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Elementary teachers overwhelmingly support strike action

Elementary Teachers’ Federation of Ontario president Sam Hammond announces the union’s 83,000 members voted 98 per cent in favour of strike action. The union and the province continue to meet with an appointed conciliator this week. (Photo courtesy of ETFO)

By Dave Flaherty/The Oshawa Express

Elementary school teachers in Ontario have overwhelmingly voted in favour of strike action.

Sam Hammond, president of the Elementary Teachers’ Federation of Ontario (ETFO), announced last week that 98 per cent of the union’s 83,000 members voted in favour of striking if a deal can’t be reached with the province. He said this is a “historic strike vote” for the largest teachers union in Canada.

“I just want to pause for a moment to thank our 83,000 members for that overwhelming strike vote,” Hammond said while addressing media in Toronto.

Hammond said it is too early to speculate when strike action could occur.

The two sides are scheduled to meet with a conciliator on Monday.

Hammond alleges the government is “refusing to address student learning opportunities and [teachers’] working conditions in any meaningful way.”

He claimed ETFO has been asked to support $150 million in cuts to public education, and that the government hasn’t provided any commitment to renewing a $50 million fund for hundreds of special education teachers put in place in 2017.

Other areas of contention for teachers include class sizes, especially in Grades 4 to 8.

Hammond says these grades have been “chronically underfunded for decades.”

“And nobody from the other table frankly seems to care,” the union leader said.

Hammond also wants action taken on what he calls an increasing number of violent incidents in elementary school classrooms.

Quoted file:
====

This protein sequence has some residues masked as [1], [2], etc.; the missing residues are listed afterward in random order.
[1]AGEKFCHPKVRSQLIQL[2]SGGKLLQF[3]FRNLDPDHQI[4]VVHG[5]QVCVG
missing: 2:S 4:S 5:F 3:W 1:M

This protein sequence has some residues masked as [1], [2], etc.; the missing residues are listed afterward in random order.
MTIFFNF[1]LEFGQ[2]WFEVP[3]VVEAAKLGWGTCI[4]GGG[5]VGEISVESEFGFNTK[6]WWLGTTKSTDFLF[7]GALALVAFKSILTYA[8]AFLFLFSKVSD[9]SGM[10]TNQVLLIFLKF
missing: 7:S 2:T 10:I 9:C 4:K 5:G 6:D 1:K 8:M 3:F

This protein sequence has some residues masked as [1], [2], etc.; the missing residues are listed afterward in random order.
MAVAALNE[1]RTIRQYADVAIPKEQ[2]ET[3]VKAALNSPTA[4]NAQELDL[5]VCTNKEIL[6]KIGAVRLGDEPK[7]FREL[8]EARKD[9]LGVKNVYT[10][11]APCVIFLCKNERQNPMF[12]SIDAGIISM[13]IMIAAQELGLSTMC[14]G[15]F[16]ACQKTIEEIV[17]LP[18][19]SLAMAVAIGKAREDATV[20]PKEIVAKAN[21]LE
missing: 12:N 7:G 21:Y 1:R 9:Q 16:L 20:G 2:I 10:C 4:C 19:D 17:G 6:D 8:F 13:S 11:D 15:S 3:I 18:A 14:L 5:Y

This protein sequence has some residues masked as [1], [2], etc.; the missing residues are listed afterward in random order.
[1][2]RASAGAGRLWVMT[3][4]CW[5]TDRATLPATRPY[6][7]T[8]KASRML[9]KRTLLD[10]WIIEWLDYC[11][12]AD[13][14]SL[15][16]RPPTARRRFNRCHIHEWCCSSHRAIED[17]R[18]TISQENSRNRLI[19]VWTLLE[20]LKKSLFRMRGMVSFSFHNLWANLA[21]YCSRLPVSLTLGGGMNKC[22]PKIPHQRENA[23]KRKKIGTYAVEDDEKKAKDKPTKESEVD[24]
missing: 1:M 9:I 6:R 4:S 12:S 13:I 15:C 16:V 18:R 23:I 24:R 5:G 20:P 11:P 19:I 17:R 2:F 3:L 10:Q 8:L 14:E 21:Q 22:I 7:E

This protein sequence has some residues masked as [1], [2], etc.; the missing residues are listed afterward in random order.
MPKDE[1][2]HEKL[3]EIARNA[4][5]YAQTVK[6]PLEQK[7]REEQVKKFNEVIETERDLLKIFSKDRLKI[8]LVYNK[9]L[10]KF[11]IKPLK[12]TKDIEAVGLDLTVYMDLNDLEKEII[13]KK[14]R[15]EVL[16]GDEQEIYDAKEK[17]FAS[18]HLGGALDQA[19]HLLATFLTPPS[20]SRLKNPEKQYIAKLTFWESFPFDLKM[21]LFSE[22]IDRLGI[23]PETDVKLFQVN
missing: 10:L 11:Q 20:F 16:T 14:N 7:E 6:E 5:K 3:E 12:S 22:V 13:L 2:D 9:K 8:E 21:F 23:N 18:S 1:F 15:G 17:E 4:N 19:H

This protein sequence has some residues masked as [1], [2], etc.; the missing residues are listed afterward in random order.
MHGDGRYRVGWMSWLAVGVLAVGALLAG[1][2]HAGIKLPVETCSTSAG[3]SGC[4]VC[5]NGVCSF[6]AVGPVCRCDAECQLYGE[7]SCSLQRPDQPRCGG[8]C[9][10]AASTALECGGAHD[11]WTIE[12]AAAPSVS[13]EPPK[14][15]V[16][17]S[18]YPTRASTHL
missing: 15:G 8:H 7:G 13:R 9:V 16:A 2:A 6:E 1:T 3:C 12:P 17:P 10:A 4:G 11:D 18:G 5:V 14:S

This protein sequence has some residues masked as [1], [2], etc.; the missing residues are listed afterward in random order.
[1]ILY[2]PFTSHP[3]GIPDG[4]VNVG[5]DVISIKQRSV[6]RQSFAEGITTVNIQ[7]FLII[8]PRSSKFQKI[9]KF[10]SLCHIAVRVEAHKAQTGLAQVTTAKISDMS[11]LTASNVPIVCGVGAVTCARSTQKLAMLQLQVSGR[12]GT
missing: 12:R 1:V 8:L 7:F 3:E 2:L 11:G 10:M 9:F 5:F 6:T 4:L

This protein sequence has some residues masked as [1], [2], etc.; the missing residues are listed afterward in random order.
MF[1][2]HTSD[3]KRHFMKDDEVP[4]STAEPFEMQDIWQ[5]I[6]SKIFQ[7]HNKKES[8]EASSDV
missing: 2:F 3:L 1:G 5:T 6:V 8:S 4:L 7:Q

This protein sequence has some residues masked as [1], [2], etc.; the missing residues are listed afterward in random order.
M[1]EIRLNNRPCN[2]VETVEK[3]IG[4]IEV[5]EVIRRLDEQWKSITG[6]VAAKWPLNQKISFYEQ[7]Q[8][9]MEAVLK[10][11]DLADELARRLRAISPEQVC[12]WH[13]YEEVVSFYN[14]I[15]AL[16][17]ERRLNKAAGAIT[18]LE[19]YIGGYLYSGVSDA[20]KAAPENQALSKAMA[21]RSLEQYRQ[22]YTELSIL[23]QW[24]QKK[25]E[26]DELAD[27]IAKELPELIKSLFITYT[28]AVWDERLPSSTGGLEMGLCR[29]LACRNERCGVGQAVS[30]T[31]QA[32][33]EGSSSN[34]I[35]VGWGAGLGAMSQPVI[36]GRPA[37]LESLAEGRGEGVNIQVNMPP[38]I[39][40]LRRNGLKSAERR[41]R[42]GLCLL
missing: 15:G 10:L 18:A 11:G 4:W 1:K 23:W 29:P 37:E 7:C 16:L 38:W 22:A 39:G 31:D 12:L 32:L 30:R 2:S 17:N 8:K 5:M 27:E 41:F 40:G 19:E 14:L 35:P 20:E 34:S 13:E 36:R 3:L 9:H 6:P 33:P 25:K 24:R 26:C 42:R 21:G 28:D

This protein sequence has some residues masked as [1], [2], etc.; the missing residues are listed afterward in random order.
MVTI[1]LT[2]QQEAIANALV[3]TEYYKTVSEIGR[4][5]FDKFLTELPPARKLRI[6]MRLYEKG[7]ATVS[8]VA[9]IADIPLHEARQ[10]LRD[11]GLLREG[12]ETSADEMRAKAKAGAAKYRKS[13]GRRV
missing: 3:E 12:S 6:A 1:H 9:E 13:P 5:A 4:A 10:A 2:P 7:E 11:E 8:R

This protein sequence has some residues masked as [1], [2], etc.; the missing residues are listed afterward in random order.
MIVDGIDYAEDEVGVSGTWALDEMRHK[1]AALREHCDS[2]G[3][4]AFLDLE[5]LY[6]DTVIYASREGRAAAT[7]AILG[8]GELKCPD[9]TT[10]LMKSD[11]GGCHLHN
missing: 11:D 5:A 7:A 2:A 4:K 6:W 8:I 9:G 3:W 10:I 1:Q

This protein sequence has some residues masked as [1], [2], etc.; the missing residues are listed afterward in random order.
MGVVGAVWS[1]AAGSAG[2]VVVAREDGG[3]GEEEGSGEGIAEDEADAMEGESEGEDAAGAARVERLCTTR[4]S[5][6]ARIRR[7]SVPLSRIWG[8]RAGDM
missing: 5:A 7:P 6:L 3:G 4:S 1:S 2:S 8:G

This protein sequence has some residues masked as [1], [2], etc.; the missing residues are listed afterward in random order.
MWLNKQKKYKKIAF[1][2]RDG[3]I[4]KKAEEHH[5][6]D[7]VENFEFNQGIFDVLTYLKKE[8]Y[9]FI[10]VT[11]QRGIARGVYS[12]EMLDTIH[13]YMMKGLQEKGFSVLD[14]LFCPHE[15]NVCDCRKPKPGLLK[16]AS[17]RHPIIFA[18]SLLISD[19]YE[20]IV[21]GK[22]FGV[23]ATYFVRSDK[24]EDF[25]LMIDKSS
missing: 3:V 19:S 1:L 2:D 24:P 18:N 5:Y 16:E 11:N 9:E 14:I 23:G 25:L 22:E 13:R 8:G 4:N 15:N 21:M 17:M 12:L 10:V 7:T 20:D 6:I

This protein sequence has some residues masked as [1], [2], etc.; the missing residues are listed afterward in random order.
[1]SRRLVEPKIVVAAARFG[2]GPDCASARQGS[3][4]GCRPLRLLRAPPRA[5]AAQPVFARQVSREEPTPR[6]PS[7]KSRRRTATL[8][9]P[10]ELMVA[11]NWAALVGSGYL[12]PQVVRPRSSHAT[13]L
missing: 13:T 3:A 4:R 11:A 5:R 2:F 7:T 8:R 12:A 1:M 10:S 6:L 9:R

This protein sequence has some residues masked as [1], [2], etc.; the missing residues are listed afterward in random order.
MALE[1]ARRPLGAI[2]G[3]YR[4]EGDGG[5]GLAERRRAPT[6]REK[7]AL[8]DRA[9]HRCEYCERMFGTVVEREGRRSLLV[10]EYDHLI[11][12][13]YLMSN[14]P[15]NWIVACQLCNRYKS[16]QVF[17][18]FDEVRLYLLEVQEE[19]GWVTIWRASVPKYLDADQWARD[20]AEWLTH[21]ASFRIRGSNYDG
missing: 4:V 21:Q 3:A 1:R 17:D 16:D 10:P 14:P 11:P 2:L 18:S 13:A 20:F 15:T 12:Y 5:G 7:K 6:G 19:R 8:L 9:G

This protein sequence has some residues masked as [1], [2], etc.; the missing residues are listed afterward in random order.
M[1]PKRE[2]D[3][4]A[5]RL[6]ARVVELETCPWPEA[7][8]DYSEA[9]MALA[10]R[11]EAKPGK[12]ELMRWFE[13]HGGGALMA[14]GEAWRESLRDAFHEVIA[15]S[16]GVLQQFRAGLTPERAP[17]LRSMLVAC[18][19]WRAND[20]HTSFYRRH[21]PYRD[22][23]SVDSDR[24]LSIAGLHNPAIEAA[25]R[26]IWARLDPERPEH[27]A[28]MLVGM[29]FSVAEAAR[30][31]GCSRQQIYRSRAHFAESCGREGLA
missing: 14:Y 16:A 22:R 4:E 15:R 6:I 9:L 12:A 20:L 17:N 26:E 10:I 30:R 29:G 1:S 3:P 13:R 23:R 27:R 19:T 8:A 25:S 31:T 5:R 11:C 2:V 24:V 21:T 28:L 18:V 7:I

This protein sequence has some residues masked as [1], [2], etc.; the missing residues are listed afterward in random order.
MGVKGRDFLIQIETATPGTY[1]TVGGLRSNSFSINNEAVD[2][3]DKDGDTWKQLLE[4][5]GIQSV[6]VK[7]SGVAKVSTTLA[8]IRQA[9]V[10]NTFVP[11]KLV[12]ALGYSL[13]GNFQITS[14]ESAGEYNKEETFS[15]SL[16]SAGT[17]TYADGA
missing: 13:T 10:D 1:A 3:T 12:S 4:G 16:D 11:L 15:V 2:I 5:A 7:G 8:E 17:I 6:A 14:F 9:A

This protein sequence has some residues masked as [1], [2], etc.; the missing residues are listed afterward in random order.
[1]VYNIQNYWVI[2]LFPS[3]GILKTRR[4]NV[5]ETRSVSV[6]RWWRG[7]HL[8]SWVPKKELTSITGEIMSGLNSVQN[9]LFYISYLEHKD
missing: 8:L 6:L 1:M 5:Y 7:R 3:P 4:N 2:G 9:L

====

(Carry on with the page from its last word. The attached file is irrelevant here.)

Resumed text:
“We’ve tried to work with school boards and the government to try and address this problem. They seem to want to ignore it,” he stated.

ETFO is also looking for a commitment from Minister of Education Stephen Lecce to continue Ontario’s all-day kindergarten model.

“It’s a model that was developed by experts, and it’s working. Studies have shown it is providing lasting benefits,” Hammond said.

He said the Ford government wants to cut costs, but all-day kindergarten is “too important of an investment.”

“This government wants to save money, quite frankly, at the expense of our youngest children,” he said.

Lecce has asked teachers to agree to a one per cent salary increase, but Hammond says discussions haven’t even broached that subject.

“I find it so problematic that the Minister of Education says the issue at the table… is salary. We haven’t even started talking about salary. I don’t know where he is getting his information from, I don’t know where he is getting his numbers from, it’s like he’s pulling his information from out of a hat,” Hammond said, adding there has been “no real discussion” on ETFO’s areas of concern.

During ETFO’s news conference, Lecce released a statement saying the union’s “escalating step” towards a strike will “disproportionately” hurt students.

“Strike action caused by unions could mean school closures, disruption, and uncertainty for students and parents,” Lecce said in the statement. “I support a deal, not a strike. Our team remains unequivocal in our determination to land deals with our labour partners as soon as possible to keep our kids in the classroom.”